Making and Freezing Baby Food

Making and freezing baby food is far easier then you probably imagined, and the food you produce is far, far better for your baby than buying the vastly inferior stuff they sell on store shelves.

The first foods for babies

If your baby is just ready to start eating solids, start with 1 or 2 tablespoons of steamed or baked vegetables daily.

Recipe for freezing vegetables

    1. Use fresh vegetables. It’s best is to obtain them in season from a local source and organic.
    2. Steam or bake them. Don’t fry or toss in oil.
    3. Freeze the baby food in clean ice cube trays. Pop them into the freezer covered with a plastic bag or waxed paper. Later you can remove the frozen cubes and store them in plastic containers or freezer bags. If they stay frozen they won’t stick together. They will keep at least three months, possibly much longer. Make sure you label the containers or bags, and NEVER heat them up inside the plastic because:

Recipe for Freezing Baby Food from Leftovers

For the next type of food to introduce, use small quantities of your normal table food. An example would be baked sweet potato. See a schedule for introducing foods to baby.

  1. Place left-over food from your table in ice cube trays.
  2. Cover with waxed paper held on with rubber bands or inside a plastic bag and put in the freezer
  3. Heat food on the stove top, not in the microwave.

Microwaving damages the nutritional value of foods much more than regular heating on stove-top.

Observe the baby’s reactions

After giving a new food, always wait a day or two before introducing another new food so you have opportunity to observe if the food is tolerated. This is the way we test for food allergies and food sensitivities in babies.

Selecting food for your baby

From about 6 months, the focus is on introducing low allergy and easy to digest foods. If you’re breastfeeding, there’s no need to rush at this point. Breast milk is fine as the entire diet until the baby is nine to twelve months old.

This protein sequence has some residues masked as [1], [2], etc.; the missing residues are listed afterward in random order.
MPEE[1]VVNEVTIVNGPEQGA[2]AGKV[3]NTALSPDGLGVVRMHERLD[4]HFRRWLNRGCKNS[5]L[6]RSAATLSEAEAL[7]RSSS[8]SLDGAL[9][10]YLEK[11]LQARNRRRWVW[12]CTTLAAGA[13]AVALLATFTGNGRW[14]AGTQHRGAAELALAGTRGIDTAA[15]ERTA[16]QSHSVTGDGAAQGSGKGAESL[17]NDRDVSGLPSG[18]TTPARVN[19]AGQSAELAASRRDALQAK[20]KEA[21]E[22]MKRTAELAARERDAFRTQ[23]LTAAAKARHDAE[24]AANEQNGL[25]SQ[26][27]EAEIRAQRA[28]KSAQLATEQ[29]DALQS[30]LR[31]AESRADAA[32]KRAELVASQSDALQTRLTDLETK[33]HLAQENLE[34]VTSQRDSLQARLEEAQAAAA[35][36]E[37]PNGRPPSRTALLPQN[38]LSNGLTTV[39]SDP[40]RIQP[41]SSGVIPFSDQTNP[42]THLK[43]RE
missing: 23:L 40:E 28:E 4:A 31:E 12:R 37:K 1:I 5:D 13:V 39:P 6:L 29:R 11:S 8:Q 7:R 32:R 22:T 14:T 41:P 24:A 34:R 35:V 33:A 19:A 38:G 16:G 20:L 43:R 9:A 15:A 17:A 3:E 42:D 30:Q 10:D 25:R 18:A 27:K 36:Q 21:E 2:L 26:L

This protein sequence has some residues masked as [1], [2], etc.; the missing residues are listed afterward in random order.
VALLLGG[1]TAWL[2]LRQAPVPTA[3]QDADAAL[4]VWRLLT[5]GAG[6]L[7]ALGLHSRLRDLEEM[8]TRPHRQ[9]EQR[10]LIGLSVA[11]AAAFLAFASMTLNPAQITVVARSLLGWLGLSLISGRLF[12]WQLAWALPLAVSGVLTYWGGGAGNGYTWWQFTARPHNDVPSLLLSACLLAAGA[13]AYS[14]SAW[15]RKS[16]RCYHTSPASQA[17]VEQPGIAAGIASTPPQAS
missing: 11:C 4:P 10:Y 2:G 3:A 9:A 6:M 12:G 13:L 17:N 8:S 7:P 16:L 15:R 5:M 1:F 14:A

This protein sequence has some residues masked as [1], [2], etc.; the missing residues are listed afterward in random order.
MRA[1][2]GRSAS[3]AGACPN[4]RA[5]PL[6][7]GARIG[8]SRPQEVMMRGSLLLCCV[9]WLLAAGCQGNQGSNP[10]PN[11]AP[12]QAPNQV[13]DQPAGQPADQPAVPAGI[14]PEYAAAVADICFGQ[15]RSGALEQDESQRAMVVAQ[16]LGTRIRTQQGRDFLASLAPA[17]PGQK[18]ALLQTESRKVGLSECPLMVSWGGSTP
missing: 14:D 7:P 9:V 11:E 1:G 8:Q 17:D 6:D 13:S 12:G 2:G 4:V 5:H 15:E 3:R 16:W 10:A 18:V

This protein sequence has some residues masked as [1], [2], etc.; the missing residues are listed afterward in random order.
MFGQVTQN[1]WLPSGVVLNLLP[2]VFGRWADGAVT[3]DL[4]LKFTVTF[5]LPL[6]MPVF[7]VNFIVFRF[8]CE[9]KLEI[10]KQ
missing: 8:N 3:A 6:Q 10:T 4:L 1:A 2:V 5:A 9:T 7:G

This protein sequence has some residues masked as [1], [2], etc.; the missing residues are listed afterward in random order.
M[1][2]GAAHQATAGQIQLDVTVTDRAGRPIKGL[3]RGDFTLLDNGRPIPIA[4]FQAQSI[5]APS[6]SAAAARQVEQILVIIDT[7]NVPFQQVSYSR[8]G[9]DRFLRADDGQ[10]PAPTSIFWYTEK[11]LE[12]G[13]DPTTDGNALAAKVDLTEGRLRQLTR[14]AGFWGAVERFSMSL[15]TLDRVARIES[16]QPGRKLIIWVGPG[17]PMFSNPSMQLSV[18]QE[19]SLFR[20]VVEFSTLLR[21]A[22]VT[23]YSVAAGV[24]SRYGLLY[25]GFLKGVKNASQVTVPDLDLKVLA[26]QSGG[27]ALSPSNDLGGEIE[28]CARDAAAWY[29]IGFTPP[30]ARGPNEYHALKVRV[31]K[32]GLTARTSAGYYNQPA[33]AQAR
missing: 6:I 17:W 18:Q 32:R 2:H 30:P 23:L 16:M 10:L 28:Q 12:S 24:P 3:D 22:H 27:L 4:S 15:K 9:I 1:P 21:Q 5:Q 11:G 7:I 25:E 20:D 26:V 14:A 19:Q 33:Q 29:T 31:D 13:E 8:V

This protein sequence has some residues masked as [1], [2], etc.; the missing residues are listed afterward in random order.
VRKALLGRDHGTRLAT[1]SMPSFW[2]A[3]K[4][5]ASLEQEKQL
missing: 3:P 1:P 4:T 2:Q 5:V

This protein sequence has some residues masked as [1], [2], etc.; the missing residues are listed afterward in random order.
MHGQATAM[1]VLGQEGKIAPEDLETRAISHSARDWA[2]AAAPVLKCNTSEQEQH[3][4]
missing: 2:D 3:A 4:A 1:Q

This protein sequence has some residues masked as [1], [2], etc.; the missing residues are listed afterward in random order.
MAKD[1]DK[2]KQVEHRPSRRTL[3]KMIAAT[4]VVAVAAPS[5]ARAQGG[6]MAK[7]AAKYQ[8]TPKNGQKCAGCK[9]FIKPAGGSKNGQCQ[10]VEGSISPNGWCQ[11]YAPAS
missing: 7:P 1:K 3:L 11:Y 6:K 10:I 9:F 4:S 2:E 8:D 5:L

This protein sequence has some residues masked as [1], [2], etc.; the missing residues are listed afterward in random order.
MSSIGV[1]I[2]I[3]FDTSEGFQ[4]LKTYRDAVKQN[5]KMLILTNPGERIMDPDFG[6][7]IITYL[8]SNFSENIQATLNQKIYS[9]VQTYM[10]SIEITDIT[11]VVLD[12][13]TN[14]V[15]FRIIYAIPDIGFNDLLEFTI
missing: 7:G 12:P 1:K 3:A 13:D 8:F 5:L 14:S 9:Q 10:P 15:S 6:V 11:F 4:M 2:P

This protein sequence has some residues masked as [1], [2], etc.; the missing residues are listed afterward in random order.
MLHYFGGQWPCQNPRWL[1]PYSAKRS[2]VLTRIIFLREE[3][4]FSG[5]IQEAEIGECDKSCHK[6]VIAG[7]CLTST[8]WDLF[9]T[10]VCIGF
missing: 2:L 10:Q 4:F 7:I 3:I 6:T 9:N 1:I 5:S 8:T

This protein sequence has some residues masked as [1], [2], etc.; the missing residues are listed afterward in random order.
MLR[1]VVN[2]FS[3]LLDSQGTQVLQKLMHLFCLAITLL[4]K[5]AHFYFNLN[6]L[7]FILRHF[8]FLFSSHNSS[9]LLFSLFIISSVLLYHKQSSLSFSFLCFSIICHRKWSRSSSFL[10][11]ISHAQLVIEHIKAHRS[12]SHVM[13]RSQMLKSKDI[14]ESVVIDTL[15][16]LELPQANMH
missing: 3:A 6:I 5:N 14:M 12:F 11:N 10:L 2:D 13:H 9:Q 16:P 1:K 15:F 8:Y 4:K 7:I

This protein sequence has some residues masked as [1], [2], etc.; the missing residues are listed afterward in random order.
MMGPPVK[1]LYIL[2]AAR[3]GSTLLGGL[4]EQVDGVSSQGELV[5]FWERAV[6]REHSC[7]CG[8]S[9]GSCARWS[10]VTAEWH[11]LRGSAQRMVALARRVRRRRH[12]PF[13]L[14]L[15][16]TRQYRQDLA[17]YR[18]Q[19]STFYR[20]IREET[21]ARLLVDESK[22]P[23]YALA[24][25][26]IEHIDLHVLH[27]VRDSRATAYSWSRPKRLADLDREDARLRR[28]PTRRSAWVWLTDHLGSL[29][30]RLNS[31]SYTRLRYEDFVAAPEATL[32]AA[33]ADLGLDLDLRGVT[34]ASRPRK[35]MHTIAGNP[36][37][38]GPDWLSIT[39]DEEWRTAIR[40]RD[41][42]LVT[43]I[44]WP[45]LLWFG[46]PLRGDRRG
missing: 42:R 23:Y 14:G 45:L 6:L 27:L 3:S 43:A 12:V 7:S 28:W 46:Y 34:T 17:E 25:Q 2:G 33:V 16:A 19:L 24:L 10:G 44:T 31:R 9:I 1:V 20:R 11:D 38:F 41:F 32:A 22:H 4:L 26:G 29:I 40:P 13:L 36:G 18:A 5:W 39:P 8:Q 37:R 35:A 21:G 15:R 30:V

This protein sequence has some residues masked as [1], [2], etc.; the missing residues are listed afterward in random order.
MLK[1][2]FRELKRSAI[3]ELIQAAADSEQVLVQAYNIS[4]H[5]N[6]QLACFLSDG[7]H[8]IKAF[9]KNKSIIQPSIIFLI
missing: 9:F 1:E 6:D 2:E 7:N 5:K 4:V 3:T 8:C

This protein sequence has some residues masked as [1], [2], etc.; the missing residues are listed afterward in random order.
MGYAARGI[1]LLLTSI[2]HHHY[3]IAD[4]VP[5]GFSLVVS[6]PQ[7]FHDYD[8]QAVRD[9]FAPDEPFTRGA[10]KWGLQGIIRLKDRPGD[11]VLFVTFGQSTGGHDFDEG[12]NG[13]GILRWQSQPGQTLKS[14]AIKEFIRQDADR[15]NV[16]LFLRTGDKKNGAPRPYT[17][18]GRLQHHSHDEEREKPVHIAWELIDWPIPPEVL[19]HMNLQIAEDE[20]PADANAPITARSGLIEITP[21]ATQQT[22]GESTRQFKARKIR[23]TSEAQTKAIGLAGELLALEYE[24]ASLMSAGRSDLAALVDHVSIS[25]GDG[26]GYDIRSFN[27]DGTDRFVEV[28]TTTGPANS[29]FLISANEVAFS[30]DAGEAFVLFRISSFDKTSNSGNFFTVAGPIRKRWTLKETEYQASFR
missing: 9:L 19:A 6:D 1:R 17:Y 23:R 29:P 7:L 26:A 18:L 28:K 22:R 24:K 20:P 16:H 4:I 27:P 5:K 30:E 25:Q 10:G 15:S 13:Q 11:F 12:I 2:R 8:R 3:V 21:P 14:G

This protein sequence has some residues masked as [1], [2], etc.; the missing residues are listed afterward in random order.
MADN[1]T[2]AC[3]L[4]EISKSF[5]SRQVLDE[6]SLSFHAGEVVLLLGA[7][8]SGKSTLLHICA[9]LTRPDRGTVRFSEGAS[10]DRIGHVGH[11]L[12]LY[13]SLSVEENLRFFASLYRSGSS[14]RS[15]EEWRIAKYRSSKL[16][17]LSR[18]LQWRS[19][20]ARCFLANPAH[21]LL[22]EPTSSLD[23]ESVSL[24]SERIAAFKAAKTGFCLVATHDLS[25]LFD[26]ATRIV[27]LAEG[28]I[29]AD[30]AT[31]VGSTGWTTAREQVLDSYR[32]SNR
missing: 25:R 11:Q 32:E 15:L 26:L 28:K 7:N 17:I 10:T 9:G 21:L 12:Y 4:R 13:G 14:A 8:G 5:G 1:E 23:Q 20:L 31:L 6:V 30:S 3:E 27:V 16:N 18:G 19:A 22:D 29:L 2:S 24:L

People who feed a newly eating baby should follow the child’s lead, learning to recognize their signals. Interpret resistance to a food is a sign it’s not time yet for that food.

Once a food is accepted and you know it’s tolerated, just feed the baby what the family is having, as long as it has already been introduced to the baby. You can spice and season the food just as you would for yourself, as long as the baby wants and tolerates it.

Baby’s food should be fresh, ideally local, organic and for animal products, pastured and grass-fed. Organic food eliminates many poisons commonly included in growing and processing foods, as well as dangerous and untested GMO foods. Pastured and grass-fed animals (and eggs) eat a better diet and are healthier food with better fats. And local, small farms tend to be much cleaner and more careful sources of food than the factory farms producing most food these days.

Jarred, boxed, canned or otherwise packaged food is of low nutrient value, devitalized, old and processed. Just as you would not make a regular habit of eating packaged foods for yourself, your baby should not be fed such things.

The abundance of packaged “baby foods”, even in natural food markets, is merely a device to increase food companies profits. These foods are NOT nutritious. Avoid them.

You can also view a video on making and freezing baby food.